f you experience intrusive thoughts, registered social worker and psychotherapist Nadia Addesi knows that it’s unrealistic to simply wish them away. Instead, unwelcome thoughts can be shifted so that they aren’t as jarring or overt and you are less likely to ruminate on them. Though everything takes practice, the trick that this Ontario-based therapist provides is simple to implement in your daily life, and we recommend you give it a try.
In a TikTok video with over 140,000 views from late July, Addesi explains that all you have to do with an unwelcome thought is label it as such: a thought. This tactic comes from acceptance and commitment therapy and is a form of cognitive defusion, she said in the footage above, adding, “What we believe in acceptance and commitment therapy is that thoughts are thoughts, thoughts are not facts.”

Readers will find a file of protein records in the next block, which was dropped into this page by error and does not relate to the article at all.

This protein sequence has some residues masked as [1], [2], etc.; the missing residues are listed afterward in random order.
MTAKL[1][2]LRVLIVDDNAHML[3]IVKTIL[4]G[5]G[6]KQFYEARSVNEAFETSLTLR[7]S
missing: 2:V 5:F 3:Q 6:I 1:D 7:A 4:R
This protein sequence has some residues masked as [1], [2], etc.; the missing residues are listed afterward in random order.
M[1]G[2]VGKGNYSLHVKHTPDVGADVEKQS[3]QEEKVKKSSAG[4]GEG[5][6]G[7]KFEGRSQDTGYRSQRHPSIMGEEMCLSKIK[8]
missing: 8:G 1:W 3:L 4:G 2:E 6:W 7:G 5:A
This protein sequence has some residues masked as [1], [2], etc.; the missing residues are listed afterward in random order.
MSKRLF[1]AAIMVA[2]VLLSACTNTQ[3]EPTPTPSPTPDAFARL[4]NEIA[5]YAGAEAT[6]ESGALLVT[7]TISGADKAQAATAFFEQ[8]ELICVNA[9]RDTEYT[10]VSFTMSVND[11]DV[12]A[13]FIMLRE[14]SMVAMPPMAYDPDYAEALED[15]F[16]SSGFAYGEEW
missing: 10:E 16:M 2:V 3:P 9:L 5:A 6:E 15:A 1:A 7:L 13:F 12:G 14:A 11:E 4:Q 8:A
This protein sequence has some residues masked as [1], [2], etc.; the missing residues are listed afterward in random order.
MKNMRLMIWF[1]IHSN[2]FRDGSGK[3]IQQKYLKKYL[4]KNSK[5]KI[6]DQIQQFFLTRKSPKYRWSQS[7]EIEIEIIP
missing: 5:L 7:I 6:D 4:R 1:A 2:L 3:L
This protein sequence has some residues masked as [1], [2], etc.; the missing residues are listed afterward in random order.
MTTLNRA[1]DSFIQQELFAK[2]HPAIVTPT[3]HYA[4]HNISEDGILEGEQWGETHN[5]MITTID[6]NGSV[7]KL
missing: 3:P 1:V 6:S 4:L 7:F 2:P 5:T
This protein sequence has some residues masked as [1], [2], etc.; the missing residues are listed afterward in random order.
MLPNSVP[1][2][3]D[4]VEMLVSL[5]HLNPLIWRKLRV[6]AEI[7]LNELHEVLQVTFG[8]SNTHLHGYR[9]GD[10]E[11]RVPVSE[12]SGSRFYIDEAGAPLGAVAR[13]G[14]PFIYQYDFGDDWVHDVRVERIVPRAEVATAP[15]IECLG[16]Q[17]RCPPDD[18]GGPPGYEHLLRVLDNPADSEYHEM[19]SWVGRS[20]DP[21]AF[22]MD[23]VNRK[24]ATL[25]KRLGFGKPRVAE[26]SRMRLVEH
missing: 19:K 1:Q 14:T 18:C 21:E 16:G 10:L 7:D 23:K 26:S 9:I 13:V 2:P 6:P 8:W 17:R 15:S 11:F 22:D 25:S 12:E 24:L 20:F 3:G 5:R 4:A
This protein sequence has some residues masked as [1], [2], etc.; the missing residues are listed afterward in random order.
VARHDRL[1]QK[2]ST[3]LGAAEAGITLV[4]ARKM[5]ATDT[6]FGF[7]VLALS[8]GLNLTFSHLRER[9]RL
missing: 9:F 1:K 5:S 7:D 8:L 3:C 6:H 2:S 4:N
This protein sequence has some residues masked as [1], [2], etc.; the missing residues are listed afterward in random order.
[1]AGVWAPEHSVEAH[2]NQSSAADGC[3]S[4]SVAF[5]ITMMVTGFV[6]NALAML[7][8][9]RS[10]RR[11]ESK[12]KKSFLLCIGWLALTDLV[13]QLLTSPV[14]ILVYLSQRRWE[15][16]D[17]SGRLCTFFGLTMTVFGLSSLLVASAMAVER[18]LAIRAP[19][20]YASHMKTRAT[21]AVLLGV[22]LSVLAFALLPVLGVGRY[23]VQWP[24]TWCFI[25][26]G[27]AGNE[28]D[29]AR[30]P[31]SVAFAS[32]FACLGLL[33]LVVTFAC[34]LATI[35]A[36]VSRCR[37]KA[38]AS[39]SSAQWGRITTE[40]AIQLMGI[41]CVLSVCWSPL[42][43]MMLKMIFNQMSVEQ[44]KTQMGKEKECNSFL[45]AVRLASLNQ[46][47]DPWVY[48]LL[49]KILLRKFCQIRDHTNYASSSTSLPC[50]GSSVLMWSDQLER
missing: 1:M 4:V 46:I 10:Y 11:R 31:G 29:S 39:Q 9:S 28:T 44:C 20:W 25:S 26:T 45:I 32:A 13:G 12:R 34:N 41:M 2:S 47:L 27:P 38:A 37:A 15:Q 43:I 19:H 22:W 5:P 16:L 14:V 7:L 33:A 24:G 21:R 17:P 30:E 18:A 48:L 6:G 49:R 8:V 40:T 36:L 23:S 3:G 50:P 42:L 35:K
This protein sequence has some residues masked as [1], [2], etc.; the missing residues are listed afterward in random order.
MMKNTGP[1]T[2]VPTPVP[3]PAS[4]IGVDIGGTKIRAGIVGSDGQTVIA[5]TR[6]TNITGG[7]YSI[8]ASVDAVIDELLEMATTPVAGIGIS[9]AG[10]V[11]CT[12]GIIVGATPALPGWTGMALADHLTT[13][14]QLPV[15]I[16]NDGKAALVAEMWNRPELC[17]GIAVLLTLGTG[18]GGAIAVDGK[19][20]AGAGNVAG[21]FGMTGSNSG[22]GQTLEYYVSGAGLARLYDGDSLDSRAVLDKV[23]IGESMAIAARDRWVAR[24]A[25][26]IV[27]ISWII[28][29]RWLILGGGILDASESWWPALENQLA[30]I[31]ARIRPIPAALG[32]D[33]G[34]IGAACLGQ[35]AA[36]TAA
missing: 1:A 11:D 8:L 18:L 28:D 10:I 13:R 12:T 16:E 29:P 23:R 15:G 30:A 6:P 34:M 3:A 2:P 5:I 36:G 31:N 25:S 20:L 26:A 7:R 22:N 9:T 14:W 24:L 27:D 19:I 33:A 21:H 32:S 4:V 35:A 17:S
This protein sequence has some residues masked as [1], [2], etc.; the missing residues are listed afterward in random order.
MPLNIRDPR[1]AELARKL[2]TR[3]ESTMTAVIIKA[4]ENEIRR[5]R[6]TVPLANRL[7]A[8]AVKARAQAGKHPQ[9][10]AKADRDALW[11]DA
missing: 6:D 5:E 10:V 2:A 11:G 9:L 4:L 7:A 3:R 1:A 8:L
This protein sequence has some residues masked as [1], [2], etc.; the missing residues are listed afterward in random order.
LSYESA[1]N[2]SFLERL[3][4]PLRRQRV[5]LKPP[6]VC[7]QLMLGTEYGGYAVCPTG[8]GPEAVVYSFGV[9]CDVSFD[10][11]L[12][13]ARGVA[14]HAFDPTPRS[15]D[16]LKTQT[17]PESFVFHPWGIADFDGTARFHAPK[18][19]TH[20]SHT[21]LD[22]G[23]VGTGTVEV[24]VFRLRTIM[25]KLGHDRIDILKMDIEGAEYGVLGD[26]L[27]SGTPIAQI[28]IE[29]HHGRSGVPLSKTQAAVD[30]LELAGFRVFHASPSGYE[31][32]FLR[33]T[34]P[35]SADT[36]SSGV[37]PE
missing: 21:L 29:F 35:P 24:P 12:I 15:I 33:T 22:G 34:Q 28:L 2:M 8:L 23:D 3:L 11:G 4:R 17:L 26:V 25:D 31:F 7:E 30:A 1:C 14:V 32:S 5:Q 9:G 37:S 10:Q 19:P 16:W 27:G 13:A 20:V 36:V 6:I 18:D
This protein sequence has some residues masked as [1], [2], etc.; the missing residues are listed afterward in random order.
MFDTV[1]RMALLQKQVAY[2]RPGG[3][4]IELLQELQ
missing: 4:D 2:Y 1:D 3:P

By labeling an overwhelming or negative thought as a thought, you’re inviting the possibility that it isn’t true — you’re validating the concept that it’s not fact. The example Addesi gave is if you’re thinking to yourself “I am stupid,” but you shift to “I’m having the thought ‘I’m stupid,'” or “I’m noticing I’m having the thought ‘I’m stupid.'” Just by being able to recognize it as a thought, “we’re reinforcing the idea that thoughts are not facts, they are just thoughts,” she noted. “And that takes the power away from the thought.”